Local Cultures and the "New Asia": The State, Culture, and Capitalism in Southeast Asia

Local Cultures and the "New Asia": The State, Culture, and Capitalism in Southeast Asia

Local Cultures and the "New Asia": The State, Culture, and Capitalism in Southeast Asia

Local Cultures and the "New Asia": The State, Culture, and Capitalism in Southeast Asia

Synopsis

Even though the globalizing logic of capitalism can be discerned in Southeast Asia, local conditions and cultures determine that capitalism will spread in different ways to its Western origins. This work examines how states may re-tool local cultures to fit capitalism's cultural specificities.

Excerpt

It has become less easy to understand economic development as a process in which “traditional” societies become modernized and rationalized as a unilinear transformational process of the world. This process, it is often thought, started from seventeenth-century Europe and went on to post-Second World War United States. the result of this process was that the cultures of all newcomers were increasingly made “the same”, or culturally homogenized.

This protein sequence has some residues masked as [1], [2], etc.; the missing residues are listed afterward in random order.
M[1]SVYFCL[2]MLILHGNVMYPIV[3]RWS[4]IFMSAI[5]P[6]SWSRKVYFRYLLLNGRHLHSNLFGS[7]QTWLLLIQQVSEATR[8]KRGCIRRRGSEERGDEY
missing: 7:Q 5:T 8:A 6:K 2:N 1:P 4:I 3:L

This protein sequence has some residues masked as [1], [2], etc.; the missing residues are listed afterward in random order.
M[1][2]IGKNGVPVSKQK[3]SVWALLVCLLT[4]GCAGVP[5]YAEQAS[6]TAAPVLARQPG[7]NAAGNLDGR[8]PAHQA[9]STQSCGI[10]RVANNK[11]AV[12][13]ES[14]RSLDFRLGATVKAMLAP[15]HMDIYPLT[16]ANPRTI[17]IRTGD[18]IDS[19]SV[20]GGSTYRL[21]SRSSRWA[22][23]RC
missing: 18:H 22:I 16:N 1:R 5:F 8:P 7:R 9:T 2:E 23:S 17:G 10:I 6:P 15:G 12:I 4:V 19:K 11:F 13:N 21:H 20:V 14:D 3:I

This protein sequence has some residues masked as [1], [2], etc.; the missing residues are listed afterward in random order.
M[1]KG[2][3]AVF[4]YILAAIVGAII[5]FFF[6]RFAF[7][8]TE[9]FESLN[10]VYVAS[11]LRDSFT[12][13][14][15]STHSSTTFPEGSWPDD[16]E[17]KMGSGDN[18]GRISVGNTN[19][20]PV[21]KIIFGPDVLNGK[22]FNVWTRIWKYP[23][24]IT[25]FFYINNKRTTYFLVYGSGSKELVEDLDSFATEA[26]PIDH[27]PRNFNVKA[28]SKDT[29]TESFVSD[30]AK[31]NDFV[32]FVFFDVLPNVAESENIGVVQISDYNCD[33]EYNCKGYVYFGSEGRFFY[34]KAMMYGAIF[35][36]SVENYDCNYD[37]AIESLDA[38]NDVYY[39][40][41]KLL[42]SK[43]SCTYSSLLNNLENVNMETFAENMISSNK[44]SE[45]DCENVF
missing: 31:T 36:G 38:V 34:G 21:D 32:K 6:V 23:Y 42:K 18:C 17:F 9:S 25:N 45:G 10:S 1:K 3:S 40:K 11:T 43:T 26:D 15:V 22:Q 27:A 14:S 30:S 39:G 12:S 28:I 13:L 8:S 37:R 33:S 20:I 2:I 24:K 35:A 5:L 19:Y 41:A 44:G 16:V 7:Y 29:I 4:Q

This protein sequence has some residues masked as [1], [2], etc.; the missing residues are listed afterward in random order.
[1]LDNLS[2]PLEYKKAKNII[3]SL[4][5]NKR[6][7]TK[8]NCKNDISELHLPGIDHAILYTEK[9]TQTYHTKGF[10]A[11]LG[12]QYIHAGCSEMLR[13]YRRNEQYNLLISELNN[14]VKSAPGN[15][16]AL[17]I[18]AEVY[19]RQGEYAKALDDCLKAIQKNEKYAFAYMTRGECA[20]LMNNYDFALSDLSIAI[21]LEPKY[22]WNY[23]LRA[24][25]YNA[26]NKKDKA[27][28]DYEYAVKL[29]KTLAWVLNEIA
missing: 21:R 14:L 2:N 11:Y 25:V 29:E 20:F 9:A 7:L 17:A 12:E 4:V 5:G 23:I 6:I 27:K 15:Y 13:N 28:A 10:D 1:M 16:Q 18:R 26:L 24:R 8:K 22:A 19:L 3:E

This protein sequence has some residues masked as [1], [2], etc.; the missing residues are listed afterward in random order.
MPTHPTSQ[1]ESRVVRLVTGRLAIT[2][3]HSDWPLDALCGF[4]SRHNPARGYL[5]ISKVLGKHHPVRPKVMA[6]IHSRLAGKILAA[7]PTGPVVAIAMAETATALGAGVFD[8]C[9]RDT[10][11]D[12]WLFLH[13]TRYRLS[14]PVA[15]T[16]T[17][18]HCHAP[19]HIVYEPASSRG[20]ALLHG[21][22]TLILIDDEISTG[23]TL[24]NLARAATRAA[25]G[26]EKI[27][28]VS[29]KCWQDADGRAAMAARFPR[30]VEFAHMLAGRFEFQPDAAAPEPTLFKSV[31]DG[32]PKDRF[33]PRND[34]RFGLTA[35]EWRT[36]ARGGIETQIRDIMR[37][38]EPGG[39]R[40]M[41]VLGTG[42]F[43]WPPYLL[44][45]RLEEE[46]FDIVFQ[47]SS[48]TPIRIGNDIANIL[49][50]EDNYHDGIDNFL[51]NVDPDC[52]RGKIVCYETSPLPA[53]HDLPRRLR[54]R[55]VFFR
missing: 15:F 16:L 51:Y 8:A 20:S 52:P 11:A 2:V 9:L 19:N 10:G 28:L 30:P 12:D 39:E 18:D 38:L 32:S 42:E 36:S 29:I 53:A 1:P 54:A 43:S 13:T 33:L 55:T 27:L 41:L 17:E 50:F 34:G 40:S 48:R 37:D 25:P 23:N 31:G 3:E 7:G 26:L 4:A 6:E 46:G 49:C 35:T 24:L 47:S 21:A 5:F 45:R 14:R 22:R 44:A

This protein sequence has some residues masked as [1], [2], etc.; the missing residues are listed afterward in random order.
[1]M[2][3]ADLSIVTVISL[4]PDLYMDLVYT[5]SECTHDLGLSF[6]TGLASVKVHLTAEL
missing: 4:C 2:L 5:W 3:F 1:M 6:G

The Japanese experience, important as the major and the first industrialized Asian society, has not been completely assimilable into this process of homogenization in terms of its values or social structures. the “unique Japan” hypothesis came about, in which Japanese tradition, instead of being seen as a retrograde element, was trumpeted as a vessel suited for economic development (McCormack and Sugimoto 1988).

The economic rise of other East Asian societies (including Singapore), and the newer Asian Tigers of Southeast Asia (Thailand, Malaysia, and Indonesia) led to variants of the “unique Japan” hypothesis. One variant, of course, was the much-debated Confucianist model. the values of an underlying common culture, it was argued, fostered the virtues of austerity, harmony and group orientation, hard work, and a submissive attitude towards authority, contributing to rapid growth. the . . .

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